News flash, in case you’ve been living under a rock for the past four years: Twitter is taking over the world. The status sharing site continues to grow in notoriety, and it isn’t slowing down. TV shows (mostly live ones) constantly implore viewers to tweet about what they’re watching, and some shows, like The X Factor, even periodically show Twitter Trackers, highlighting what’s trending at the moment. For fantasy football junkies like myself, Twitter has always been a useful place to find out news about various players and injuries, but Statsheet, created by Robbie Allen in 2007 out of Durham, North Carolina, is working to make it relevant on game days.
Stat.us, the new application that StatSheet recently created, is the next step for integrating Twitter into fantasy football play. After connecting with the site via a Twitter login, users can select the players on their fantasy football team from Statsheet’s list of players it’s tracking, which is all-encapsulating (I tested it out by searching for some obscure players, and they were all there). Statsheet will take these players and create a list of them on Twitter, and will update their stats in real-time, a first for any social networking site. Statsheet has offered live scores via Twitter updates for MLB, NFL, NBA, and both NCAA football and basketball games previously. Player trackers for other sports are in the works, and will be coming soon.
Currently, there are four major websites to create fantasy leagues on: ESPN.com, Yahoo, NFL.com, and CBSSports.com. (A brief description of how fantasy football works, along with my interview with Nik Bonaddio, creator of NumberFire, can be found here.) While the sites have different advantages and disadvantages, each has a strong real-time fantasy score updater, which is essential. With this score updater, entire fantasy teams’ stats can be seen in one pop-up window, and team owners can see those stats converted into a score of their game against their opposition. Each of the big four providers has its own app that does the same thing on the go. This is, far and away, the easiest way for people to track their fantasy scores, and simpler than Stat.us’ service. It’s uncomplicated and the conversion of stats to fantasy points is done in seconds, letting users avoid doing mental math. While Stat.us is a great way of quickly finding out stats by only using Twitter, those stats have to be converted into fantasy points, which gets annoying quickly. (For example, if a running back runs for 120 yards and two touchdowns, that would add up to 24 fantasy points in a standard league. Doing that quick calculation for nine hours straight is irritating.) Nearly all fantasy players use the real-time scoring that the aforementioned sites provide, and those with smartphones likely have downloaded the app for their league.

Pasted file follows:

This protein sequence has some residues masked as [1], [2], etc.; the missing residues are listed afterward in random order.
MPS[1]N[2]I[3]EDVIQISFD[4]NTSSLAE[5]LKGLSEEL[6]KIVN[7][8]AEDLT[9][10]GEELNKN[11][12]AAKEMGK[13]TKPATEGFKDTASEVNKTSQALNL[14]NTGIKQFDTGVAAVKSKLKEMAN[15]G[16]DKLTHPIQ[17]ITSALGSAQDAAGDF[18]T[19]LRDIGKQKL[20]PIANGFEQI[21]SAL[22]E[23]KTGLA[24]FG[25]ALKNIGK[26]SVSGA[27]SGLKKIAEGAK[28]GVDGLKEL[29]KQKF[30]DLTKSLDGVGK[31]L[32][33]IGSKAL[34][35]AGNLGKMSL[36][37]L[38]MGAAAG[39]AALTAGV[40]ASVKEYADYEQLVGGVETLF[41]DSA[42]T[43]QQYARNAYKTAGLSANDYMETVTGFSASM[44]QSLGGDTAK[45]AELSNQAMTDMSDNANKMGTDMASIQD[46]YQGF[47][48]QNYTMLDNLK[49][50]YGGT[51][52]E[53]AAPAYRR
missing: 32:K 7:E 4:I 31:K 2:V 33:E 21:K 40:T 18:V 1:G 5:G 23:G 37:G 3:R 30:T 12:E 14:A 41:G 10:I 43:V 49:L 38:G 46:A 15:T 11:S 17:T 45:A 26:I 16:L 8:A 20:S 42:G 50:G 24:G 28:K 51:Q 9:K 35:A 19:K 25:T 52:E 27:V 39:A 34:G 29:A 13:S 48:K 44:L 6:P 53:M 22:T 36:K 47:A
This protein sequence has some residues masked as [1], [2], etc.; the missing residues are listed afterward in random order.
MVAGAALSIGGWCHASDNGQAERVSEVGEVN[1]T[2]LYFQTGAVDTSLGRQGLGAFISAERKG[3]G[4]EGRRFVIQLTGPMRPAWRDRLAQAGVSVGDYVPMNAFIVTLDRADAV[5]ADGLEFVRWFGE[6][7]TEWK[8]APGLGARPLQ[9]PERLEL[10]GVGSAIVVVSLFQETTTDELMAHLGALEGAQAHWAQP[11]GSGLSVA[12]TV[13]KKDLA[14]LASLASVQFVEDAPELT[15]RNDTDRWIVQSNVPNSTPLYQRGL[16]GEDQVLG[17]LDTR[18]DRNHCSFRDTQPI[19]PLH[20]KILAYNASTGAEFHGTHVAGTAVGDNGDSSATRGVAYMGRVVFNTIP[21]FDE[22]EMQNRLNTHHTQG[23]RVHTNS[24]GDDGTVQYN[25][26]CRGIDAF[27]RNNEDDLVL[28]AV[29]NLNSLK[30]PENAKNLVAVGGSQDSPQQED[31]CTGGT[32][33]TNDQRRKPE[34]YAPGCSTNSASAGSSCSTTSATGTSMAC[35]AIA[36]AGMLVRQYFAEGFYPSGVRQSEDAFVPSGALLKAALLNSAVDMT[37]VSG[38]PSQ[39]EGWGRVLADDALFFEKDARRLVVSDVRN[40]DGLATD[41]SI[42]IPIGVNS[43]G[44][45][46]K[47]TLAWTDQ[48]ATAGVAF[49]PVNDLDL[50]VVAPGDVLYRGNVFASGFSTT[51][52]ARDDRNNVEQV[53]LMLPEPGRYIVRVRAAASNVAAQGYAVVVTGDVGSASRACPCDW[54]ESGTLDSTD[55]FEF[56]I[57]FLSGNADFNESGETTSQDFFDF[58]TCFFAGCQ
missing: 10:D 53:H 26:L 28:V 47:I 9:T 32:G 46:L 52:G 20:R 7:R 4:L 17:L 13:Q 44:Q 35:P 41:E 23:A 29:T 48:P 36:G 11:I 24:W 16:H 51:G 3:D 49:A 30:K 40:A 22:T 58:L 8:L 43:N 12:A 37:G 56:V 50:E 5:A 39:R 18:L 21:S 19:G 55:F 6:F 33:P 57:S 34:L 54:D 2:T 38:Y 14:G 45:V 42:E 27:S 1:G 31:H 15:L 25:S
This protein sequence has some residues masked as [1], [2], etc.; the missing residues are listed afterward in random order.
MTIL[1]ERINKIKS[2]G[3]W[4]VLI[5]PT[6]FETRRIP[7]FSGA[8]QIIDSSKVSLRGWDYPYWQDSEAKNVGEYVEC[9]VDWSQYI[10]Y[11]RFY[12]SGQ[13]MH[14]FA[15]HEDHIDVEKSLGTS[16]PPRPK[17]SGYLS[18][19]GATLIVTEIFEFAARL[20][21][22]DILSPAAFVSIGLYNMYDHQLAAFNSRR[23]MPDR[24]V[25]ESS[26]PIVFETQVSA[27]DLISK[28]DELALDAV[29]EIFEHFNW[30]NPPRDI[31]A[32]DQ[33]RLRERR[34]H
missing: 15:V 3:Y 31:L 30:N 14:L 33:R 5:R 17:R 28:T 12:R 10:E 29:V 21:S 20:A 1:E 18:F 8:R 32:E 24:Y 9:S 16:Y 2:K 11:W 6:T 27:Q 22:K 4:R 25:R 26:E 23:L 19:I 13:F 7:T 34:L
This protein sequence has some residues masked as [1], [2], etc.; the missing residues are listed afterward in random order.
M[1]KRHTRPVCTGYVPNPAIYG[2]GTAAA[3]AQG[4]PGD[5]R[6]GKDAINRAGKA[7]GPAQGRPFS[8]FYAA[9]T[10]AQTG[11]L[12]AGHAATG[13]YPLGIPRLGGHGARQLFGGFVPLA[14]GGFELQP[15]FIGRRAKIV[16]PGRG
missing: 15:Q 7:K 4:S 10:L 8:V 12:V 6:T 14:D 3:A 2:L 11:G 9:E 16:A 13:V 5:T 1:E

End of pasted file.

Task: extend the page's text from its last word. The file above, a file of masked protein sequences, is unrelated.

Above all else, Stat.us’ existence is a tip of the hat to Twitter’s dominance of the Internet. In the last few years, all fantasy sites have improved substantially. A few years ago, Yahoo charged money for live scoring updates, but after realizing how outdated that model was, started offering the service for free to keep up with its competitors. Team updates now come quickly, and there are very few realistic changes that fantasy players can ask for. But the fact that Robbie Allen and his team decided that a live feed of Twitter fantasy updates was something that could be useful shows how powerful and popular Twitter is. Since so many people use the site, it’s only fitting that there should be a way to get fantasy stats from it. Stat.us may never replace live scoring apps for fantasy fans, but Twitter is popular enough to make it worth a shot.